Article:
October 9, 2005
October 4-8: The 100-Hour “Tipping Point” in US Pandemic Flu Awareness
This past week marked the tipping point in public awareness of pandemic influenza preparedness in the United States of America.
In his press conference Tuesday, October 4, President Bush mentioned a book he had read recently on the devastating 1918 pandemic flu, and discussions he has had with Dr. Anthony Fauci at the National Institutes of Health about influenza. He also referred to the need for discussion about potential use of the military if the current potential threat of a severe flu pandemic were to occur. Media interest in pandemic influenza was accelerated as this story was reported Tuesday and Wednesday, October 4-5.
On Thursday, October 6, the renowned basic science journal, Nature, published online a landmark medical paper regarding the sequence of the final three genes (polymerase) of the 1918 pandemic influenza virus. Notably, it appeared that this 1918 pandemic flu virus may have originated entirely from an avian source (“bird flu”) without having exchanged genes (“reassorted”) with another virus as occurred in the less devastating pandemics of 1957-58 and 1968-69. The actual avian source of such a flu virus that gave rise to the 1918 human pandemic, however, was not identified.
The media noted the potential similarity between this H1N1 influenza A “avian flu” virus that caused the human pandemic in 1918-1919, and the current H5N1 influenza A “avian flu” virus that President Bush, HHS Secretary Michael Leavitt, and many in the global medical and scientific community emphasized may cause the next human flu pandemic. The Secretary of the Department of Health and Human Service, Michael Leavitt, was shown on CBS Evening News Thursday evening clearly stating that the US was not adequately prepared for a human flu pandemic.
This work on the 1918 flu virus marked the culmination of ten years of sustained effort by a team of researchers lead by the first author of this publication, Dr. Jeffery Taubenberger of the Armed Forces Institute of Pathology (AFIP) in Rockville, Maryland.
By Friday, October 7, the equally renowned journal, Science, published another landmark paper in which the 1918 pandemic influenza virus had been reconstructed and studied in a high biosecurity containment laboratory at the CDC in Atlanta. This virus was shown to be highly lethal in mice (Balb/c) after only 3-4 days, and in embryonated chicken eggs. It caused swelling and hemorrhage in the lungs of the mice, and also produced very high amounts of virus in tissue culture of human lung (bronchial) epithelial cells.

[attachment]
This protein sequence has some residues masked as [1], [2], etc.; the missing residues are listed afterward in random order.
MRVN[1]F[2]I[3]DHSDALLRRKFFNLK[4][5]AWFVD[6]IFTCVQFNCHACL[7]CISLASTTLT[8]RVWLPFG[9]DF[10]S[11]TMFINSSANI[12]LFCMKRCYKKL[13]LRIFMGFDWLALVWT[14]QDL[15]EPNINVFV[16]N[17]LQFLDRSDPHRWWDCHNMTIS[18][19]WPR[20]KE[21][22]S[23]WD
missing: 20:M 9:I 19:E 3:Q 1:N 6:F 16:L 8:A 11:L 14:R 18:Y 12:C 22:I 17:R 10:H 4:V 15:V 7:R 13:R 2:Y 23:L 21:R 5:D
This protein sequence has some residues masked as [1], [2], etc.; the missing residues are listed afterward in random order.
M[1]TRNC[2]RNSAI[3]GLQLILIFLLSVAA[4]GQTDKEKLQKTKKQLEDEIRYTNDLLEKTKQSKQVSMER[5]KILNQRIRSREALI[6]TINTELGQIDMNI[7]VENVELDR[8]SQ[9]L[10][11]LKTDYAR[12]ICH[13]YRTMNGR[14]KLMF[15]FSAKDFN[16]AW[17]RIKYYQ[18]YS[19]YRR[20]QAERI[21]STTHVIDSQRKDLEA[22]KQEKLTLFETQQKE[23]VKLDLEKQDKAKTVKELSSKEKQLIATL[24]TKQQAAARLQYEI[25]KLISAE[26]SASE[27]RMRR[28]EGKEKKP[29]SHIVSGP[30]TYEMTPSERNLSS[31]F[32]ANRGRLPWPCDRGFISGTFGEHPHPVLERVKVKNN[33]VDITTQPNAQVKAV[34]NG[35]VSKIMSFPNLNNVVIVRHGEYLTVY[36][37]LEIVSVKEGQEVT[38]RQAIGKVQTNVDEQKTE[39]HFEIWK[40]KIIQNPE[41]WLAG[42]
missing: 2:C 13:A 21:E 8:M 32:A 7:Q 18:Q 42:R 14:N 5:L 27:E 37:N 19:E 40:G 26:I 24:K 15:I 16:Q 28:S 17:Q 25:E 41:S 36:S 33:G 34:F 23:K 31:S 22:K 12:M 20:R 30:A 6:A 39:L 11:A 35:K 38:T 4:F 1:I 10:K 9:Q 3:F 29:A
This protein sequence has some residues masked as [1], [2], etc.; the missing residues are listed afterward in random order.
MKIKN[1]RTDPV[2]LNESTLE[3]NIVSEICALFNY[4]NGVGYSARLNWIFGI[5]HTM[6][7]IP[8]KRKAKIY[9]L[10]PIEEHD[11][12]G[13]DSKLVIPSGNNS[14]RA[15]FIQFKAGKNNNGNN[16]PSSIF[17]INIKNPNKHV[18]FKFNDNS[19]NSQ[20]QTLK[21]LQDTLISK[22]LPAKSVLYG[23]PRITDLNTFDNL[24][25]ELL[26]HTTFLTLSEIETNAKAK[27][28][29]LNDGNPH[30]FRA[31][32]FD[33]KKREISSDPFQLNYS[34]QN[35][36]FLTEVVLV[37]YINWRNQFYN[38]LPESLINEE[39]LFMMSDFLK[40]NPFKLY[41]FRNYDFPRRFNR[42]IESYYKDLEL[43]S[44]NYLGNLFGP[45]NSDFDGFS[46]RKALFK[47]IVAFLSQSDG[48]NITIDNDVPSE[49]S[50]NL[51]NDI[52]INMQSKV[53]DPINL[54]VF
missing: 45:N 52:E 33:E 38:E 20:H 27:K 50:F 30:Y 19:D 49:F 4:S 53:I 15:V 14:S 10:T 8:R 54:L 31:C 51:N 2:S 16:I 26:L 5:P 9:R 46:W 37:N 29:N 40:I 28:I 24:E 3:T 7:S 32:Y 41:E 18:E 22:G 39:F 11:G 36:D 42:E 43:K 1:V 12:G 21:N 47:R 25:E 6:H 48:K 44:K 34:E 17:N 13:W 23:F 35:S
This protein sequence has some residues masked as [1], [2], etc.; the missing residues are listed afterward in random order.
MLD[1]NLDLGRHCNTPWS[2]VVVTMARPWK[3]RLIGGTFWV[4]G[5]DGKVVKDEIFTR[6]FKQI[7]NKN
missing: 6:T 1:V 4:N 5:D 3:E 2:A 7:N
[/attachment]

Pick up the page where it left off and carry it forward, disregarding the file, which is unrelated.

These experiments were done only at the CDC under strict safety conditions primarily by the first author of the paper Dr. Terrence Tumpey of the CDC. At the same time, many collaborators from other institutions contributed significantly and were co-authors on the paper, including Dr. Peter Palese from Mt. Sinai School of Medicine in NY City, David Swayne from the US Department of Agriculture, and Dr. Taubenberger.
In addition, on Friday, October 7, the US hosted a meeting on avian influenza and the human pandemic threat for 80 nations in Washington, DC, and President Bush met with vaccine manufacturers regarding ways to increase influenza vaccine production. By Saturday, October 8th, HHS Secretary Leavitt was leading a high-level delegation to SE Asia from the USA, with key partners from the WHO and other global organizations in the new international alliance against avian and pandemic influenza. The delegation will visit four nations affected by bird flu since 2004: Thailand, Vietnam, Laos, and Cambodia.
In the course of 100 hours, between October 4 and October 8, the tipping point had been reached in the US media and the US Public’s awareness of H5N1 avian influenza and its potential human pandemic threat.
Although the current H5N1 avian flu has not spread in a sustained manner from person-to-person, this virus has infected 117 people, killing 60 (51%). If this avian flu virus ever does mutate and acquire the ability to spread in a sustained manner from person-to-person, then a human pandemic will begin. The policy and actions of national and international planners now should be “Preparedness not Panic”.
Daniel R. Lucey, MD, MPH
Director, Center for Biologic Counterterrorism and Emerging Diseases
ER One Institutes, Washington Hospital Center
Adjunct Professor, Department of Microbiology and Immunology
Georgetown University School of Medicine, Washington, DC